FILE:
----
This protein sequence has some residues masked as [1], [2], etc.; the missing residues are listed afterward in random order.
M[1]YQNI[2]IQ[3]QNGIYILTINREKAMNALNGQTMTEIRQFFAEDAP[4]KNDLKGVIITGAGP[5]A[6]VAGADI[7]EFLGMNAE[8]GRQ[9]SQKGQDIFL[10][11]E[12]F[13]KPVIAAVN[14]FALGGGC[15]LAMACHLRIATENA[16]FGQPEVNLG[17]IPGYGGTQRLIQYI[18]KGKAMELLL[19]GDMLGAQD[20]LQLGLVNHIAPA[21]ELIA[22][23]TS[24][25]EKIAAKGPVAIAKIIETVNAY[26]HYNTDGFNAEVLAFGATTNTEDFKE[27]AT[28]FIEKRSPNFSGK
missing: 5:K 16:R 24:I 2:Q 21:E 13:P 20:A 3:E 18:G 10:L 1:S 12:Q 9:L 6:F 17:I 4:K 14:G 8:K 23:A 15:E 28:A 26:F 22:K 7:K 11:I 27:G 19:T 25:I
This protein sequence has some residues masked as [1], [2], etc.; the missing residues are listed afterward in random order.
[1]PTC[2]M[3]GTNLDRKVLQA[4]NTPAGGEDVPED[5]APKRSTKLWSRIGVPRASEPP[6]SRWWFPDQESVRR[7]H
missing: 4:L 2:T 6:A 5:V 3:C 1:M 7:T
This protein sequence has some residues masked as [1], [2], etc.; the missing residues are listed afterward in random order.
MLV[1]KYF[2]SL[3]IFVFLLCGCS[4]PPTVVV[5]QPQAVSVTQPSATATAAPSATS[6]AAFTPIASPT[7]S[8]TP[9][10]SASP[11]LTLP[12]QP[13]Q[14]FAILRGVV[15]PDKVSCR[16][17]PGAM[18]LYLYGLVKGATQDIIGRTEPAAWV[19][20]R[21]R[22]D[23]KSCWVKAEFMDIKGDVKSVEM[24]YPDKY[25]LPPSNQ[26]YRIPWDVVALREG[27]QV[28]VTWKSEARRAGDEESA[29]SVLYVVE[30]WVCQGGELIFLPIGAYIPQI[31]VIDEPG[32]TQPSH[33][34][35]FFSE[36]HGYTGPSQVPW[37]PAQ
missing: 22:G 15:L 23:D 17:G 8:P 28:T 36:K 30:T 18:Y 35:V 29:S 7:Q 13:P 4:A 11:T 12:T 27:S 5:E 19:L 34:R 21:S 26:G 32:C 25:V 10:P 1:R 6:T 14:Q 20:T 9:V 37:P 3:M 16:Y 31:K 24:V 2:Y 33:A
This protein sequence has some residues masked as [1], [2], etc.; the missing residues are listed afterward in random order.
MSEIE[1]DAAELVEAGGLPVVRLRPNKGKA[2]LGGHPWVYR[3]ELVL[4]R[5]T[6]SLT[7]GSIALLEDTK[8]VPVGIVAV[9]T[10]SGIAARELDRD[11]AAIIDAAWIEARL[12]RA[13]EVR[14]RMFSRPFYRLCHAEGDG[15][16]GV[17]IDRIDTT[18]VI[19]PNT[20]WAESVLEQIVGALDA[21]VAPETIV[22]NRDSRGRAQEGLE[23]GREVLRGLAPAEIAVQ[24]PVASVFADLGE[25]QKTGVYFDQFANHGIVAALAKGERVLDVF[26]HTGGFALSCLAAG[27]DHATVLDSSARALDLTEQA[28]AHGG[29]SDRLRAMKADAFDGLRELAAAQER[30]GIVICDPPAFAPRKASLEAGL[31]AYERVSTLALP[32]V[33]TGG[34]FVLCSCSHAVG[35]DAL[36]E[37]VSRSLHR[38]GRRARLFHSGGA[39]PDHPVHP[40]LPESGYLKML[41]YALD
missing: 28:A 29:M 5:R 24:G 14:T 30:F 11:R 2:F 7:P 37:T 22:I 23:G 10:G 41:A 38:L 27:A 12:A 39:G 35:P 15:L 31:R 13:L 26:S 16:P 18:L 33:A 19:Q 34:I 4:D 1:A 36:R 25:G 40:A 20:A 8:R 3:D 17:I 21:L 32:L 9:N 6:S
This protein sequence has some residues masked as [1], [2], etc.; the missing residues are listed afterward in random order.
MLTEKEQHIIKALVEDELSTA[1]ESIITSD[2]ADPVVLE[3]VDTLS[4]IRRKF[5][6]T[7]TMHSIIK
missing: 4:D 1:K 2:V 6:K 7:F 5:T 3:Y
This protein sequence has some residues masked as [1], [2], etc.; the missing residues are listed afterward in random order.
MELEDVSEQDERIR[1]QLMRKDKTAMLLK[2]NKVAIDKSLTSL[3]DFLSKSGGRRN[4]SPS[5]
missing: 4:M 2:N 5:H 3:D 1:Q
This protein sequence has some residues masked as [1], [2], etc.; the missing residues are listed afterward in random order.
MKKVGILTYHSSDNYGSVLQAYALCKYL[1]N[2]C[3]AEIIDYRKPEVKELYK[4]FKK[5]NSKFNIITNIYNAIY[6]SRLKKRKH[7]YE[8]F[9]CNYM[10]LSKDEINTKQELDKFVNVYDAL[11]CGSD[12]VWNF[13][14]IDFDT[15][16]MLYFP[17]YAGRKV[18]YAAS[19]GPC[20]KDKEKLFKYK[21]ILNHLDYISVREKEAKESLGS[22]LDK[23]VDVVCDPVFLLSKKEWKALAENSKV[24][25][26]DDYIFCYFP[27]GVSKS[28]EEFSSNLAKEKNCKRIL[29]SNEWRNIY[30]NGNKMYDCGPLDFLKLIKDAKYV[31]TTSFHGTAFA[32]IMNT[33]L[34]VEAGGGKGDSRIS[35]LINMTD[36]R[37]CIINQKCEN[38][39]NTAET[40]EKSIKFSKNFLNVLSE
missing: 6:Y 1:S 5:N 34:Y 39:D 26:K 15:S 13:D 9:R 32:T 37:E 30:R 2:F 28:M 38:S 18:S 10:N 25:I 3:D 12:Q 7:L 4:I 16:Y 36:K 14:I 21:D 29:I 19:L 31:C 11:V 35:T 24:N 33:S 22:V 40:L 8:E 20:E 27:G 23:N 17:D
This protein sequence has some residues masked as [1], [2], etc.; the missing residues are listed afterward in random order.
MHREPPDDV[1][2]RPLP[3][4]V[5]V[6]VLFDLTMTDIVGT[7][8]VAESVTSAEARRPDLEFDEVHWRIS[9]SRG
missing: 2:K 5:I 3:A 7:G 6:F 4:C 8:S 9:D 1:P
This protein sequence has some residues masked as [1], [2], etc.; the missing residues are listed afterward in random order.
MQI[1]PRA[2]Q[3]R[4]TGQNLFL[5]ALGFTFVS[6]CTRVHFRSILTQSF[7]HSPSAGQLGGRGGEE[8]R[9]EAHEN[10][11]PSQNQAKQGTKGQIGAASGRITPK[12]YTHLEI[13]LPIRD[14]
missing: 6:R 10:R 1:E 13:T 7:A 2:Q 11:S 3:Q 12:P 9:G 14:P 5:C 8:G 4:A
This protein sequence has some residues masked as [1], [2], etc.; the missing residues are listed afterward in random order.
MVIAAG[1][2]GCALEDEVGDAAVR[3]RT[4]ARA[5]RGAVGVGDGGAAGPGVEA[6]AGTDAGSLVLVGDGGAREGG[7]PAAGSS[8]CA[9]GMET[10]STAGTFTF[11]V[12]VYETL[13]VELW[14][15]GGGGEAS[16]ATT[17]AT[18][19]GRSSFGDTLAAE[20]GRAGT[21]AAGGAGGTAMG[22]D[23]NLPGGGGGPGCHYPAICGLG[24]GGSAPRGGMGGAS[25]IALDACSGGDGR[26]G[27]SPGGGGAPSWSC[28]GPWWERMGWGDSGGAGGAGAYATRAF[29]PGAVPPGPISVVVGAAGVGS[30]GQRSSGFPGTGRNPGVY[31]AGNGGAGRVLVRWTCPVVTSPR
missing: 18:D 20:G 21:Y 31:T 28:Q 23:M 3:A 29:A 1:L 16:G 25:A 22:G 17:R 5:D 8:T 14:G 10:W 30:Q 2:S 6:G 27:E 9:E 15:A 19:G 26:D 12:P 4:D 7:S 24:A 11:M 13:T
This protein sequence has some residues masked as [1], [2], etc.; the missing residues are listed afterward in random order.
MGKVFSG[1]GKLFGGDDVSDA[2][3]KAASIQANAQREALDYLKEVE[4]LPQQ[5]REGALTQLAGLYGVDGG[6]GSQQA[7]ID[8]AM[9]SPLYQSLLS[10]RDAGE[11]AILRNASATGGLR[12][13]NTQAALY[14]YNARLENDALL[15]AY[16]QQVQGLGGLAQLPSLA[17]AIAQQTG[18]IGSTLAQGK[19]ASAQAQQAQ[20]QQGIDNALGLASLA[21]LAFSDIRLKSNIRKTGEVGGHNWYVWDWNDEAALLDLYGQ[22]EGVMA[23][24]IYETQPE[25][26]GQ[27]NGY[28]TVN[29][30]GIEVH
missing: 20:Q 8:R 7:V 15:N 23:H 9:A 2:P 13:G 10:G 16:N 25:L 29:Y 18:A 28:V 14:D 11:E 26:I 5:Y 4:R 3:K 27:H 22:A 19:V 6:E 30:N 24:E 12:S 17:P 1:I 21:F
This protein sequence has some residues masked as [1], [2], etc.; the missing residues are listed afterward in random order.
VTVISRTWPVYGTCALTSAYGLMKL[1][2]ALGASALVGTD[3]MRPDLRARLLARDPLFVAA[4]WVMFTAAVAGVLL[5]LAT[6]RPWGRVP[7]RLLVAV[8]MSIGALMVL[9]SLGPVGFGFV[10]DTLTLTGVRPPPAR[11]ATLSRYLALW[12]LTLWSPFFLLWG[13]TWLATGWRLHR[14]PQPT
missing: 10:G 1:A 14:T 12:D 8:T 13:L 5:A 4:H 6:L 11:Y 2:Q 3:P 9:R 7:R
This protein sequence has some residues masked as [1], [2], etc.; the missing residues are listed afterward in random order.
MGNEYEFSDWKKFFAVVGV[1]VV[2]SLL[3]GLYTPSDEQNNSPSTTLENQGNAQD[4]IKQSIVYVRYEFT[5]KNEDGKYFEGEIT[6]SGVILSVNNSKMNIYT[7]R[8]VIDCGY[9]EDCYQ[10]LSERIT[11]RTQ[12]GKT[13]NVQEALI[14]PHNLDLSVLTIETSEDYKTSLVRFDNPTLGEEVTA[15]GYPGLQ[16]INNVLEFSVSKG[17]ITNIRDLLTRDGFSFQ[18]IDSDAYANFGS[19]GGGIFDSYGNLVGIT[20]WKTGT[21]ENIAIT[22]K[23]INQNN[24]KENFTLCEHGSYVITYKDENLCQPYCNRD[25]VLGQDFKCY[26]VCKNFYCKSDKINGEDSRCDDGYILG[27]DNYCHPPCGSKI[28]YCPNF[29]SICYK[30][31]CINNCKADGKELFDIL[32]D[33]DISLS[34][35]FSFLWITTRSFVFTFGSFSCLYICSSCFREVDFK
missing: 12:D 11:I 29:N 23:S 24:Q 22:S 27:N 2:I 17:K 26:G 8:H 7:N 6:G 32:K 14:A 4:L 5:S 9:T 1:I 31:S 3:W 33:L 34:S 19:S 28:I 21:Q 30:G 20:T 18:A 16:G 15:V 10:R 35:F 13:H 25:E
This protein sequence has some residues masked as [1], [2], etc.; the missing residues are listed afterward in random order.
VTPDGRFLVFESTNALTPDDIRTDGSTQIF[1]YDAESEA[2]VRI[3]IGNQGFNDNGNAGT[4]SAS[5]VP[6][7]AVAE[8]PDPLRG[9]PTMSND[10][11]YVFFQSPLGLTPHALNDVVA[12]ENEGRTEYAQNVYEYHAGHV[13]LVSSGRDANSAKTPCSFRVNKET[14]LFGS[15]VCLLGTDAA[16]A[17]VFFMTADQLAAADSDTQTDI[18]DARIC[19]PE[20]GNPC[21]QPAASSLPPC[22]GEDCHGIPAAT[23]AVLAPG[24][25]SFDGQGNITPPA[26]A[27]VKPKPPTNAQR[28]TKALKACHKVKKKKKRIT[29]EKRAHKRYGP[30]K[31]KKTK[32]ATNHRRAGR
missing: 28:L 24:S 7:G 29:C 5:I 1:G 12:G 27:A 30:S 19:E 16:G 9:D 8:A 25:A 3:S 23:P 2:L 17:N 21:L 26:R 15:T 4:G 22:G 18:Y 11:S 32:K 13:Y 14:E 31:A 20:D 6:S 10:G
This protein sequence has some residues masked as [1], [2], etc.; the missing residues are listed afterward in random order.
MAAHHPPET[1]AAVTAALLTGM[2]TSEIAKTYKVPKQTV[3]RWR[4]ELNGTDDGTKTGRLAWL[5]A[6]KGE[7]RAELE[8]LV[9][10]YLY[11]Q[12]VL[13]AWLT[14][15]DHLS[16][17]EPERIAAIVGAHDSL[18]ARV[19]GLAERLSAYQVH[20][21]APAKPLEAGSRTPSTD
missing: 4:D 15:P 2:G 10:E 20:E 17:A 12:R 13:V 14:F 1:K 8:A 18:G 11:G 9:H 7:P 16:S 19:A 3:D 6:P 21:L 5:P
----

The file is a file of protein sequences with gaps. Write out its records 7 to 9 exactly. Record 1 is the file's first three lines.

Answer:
This protein sequence has some residues masked as [1], [2], etc.; the missing residues are listed afterward in random order.
MKKVGILTYHSSDNYGSVLQAYALCKYL[1]N[2]C[3]AEIIDYRKPEVKELYK[4]FKK[5]NSKFNIITNIYNAIY[6]SRLKKRKH[7]YE[8]F[9]CNYM[10]LSKDEINTKQELDKFVNVYDAL[11]CGSD[12]VWNF[13][14]IDFDT[15][16]MLYFP[17]YAGRKV[18]YAAS[19]GPC[20]KDKEKLFKYK[21]ILNHLDYISVREKEAKESLGS[22]LDK[23]VDVVCDPVFLLSKKEWKALAENSKV[24][25][26]DDYIFCYFP[27]GVSKS[28]EEFSSNLAKEKNCKRIL[29]SNEWRNIY[30]NGNKMYDCGPLDFLKLIKDAKYV[31]TTSFHGTAFA[32]IMNT[33]L[34]VEAGGGKGDSRIS[35]LINMTD[36]R[37]CIINQKCEN[38][39]NTAET[40]EKSIKFSKNFLNVLSE
missing: 6:Y 1:S 5:N 34:Y 39:D 26:K 15:S 13:D 9:R 32:T 37:E 30:R 2:F 28:M 38:S 18:S 10:N 25:I 3:D 12:Q 7:L 4:I 16:Y 36:K 14:I 21:D 29:I 19:L 31:C 11:V 35:T 24:N 33:S 22:V 40:L 8:E 20:E 27:G 23:N 17:D
This protein sequence has some residues masked as [1], [2], etc.; the missing residues are listed afterward in random order.
MHREPPDDV[1][2]RPLP[3][4]V[5]V[6]VLFDLTMTDIVGT[7][8]VAESVTSAEARRPDLEFDEVHWRIS[9]SRG
missing: 2:K 5:I 3:A 7:G 6:F 4:C 8:S 9:D 1:P
This protein sequence has some residues masked as [1], [2], etc.; the missing residues are listed afterward in random order.
MQI[1]PRA[2]Q[3]R[4]TGQNLFL[5]ALGFTFVS[6]CTRVHFRSILTQSF[7]HSPSAGQLGGRGGEE[8]R[9]EAHEN[10][11]PSQNQAKQGTKGQIGAASGRITPK[12]YTHLEI[13]LPIRD[14]
missing: 6:R 10:R 1:E 13:T 7:A 2:Q 11:S 3:Q 12:P 9:G 14:P 5:C 8:G 4:A